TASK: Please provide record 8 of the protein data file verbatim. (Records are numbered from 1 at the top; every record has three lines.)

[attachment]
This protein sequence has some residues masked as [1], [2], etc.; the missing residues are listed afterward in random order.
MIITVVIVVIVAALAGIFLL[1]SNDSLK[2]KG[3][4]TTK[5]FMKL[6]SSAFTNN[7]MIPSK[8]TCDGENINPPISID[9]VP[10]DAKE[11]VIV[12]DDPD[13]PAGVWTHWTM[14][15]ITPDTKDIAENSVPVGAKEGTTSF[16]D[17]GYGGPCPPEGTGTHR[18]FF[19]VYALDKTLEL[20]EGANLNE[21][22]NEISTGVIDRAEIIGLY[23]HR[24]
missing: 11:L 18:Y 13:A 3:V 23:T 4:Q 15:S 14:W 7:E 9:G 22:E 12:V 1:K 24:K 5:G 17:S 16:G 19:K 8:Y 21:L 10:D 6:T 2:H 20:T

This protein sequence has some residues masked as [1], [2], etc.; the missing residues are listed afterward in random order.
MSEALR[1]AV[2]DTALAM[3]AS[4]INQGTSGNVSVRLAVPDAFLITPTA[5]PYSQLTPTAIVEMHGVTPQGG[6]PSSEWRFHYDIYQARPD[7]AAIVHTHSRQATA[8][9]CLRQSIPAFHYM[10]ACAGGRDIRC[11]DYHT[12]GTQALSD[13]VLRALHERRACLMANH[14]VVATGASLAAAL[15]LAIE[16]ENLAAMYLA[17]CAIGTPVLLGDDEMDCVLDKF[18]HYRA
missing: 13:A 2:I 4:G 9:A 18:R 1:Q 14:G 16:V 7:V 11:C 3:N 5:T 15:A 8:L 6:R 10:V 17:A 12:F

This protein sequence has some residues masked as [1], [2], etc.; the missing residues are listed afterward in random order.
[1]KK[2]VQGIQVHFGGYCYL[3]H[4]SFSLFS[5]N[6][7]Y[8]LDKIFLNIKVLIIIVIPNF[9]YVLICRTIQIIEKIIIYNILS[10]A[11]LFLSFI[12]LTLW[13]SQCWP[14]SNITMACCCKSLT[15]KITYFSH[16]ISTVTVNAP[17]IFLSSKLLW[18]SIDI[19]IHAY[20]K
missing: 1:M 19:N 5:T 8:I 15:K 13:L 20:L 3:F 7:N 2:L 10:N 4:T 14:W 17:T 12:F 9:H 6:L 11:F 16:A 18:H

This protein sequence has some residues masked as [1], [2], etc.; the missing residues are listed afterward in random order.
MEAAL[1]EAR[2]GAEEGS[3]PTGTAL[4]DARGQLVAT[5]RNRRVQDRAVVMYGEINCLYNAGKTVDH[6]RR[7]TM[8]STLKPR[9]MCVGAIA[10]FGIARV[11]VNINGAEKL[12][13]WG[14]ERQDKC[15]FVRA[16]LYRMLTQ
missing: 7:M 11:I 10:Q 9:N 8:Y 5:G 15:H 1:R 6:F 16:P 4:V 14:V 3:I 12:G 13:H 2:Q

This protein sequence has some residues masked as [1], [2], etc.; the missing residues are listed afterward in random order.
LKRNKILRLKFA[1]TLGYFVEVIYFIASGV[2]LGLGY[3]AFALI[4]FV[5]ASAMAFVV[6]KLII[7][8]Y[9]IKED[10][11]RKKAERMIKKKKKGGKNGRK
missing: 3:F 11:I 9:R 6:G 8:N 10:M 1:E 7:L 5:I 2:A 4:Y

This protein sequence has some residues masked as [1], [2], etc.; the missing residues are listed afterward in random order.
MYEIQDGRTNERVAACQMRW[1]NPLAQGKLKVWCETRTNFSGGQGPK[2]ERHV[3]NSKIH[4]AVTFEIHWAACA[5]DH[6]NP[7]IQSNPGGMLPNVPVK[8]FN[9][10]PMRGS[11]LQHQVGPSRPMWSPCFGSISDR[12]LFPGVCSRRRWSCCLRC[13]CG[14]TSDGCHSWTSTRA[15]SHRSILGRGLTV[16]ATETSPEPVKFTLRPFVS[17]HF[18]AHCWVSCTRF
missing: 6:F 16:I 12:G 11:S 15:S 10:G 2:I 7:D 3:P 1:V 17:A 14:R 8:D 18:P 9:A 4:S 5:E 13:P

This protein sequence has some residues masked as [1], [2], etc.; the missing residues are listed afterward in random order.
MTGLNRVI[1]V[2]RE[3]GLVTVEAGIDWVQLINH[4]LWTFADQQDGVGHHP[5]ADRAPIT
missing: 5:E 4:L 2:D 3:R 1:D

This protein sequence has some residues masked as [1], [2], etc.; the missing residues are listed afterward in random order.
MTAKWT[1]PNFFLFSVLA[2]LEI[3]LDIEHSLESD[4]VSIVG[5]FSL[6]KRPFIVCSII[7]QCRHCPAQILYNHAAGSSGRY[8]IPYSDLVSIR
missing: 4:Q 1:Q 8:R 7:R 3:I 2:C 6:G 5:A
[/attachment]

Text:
This protein sequence has some residues masked as [1], [2], etc.; the missing residues are listed afterward in random order.
MTAKWT[1]PNFFLFSVLA[2]LEI[3]LDIEHSLESD[4]VSIVG[5]FSL[6]KRPFIVCSII[7]QCRHCPAQILYNHAAGSSGRY[8]IPYSDLVSIR
missing: 4:Q 1:Q 8:R 7:R 3:I 2:C 6:G 5:A